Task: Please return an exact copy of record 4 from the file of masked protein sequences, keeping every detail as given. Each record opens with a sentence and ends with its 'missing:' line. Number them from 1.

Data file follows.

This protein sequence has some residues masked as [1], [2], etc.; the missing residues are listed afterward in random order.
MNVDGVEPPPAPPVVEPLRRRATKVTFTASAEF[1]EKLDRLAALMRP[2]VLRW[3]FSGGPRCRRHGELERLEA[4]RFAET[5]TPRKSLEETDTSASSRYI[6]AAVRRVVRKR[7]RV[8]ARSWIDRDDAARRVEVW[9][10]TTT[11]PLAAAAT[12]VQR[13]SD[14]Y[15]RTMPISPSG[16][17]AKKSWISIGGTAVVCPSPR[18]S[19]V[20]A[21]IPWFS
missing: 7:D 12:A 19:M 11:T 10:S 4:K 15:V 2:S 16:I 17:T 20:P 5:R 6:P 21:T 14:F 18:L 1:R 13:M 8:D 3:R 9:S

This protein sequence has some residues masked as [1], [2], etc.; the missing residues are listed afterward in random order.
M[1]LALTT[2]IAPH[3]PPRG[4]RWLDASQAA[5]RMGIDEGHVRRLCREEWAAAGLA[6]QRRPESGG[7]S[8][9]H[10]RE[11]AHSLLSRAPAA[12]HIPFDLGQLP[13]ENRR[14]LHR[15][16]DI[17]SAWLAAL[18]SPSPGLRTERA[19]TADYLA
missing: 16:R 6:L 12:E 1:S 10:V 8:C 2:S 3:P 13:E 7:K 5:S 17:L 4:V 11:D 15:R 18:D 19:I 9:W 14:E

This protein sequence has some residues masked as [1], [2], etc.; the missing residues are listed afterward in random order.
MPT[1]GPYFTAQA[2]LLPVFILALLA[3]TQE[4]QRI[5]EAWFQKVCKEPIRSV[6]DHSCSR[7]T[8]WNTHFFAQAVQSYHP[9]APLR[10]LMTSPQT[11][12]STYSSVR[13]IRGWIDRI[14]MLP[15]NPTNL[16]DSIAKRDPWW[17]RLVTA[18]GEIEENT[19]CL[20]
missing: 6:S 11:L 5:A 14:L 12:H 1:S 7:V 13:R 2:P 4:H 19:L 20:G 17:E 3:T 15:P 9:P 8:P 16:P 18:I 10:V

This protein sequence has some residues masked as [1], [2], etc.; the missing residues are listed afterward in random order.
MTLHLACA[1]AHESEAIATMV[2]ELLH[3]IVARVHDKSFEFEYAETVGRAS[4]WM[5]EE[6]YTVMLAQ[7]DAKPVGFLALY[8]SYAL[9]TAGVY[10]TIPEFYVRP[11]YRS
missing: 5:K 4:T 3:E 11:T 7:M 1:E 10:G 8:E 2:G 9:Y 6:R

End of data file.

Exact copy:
This protein sequence has some residues masked as [1], [2], etc.; the missing residues are listed afterward in random order.
MTLHLACA[1]AHESEAIATMV[2]ELLH[3]IVARVHDKSFEFEYAETVGRAS[4]WM[5]EE[6]YTVMLAQ[7]DAKPVGFLALY[8]SYAL[9]TAGVY[10]TIPEFYVRP[11]YRS
missing: 5:K 4:T 3:E 11:T 7:M 1:E 10:G 8:E 2:G 9:Y 6:R